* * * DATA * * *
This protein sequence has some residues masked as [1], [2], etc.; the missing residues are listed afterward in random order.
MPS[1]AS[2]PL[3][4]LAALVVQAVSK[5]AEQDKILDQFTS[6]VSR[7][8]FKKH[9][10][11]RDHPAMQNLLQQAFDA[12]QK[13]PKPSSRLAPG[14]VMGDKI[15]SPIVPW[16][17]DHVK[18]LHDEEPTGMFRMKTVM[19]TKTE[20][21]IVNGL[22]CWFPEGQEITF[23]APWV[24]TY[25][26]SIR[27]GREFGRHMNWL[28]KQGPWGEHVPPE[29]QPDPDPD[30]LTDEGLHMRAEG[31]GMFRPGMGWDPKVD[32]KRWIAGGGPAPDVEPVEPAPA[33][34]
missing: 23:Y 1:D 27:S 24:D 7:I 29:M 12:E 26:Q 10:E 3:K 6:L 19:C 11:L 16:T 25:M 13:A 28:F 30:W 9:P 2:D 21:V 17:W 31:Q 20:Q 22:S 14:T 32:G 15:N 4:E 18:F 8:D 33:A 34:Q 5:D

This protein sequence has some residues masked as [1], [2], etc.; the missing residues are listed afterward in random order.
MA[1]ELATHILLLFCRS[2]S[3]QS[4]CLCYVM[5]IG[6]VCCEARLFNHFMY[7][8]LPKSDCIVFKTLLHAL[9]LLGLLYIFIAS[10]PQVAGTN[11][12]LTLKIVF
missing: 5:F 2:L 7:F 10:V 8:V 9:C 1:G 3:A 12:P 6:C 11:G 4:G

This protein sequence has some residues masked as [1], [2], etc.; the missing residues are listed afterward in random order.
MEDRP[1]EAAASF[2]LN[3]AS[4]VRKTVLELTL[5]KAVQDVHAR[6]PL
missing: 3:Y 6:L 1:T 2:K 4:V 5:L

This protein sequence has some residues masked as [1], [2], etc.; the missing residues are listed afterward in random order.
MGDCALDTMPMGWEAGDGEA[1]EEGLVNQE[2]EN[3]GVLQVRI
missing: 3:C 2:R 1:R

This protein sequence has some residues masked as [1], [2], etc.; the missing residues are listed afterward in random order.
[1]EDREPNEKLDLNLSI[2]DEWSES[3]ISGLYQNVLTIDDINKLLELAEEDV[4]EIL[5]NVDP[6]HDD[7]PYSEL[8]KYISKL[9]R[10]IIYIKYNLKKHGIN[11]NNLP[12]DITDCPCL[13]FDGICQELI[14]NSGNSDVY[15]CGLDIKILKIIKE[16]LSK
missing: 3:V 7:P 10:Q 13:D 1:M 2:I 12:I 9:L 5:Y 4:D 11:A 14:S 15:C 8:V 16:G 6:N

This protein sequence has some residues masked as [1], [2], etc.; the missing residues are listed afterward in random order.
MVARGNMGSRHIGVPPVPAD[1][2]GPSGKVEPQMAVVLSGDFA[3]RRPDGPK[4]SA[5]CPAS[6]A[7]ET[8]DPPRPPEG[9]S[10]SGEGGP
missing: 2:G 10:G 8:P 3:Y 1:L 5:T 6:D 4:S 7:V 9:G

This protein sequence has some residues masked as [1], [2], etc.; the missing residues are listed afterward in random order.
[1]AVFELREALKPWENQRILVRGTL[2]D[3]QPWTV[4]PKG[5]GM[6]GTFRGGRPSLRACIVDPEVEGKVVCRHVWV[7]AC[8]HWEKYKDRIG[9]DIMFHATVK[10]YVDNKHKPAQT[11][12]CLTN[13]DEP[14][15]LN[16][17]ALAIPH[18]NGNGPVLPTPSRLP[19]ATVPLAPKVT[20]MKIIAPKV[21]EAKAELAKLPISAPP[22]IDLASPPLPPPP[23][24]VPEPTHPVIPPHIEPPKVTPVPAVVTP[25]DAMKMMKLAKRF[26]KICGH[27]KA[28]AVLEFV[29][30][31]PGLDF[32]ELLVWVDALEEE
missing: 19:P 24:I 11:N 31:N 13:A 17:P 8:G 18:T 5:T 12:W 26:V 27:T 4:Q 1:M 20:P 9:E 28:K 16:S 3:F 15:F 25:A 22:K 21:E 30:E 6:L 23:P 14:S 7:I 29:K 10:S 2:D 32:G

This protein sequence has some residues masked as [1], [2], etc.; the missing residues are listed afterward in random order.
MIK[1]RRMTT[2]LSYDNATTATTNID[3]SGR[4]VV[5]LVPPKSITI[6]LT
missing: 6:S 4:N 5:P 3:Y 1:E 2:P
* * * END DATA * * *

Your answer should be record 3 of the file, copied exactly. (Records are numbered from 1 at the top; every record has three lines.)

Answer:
This protein sequence has some residues masked as [1], [2], etc.; the missing residues are listed afterward in random order.
MEDRP[1]EAAASF[2]LN[3]AS[4]VRKTVLELTL[5]KAVQDVHAR[6]PL
missing: 3:Y 6:L 1:T 2:K 4:V 5:L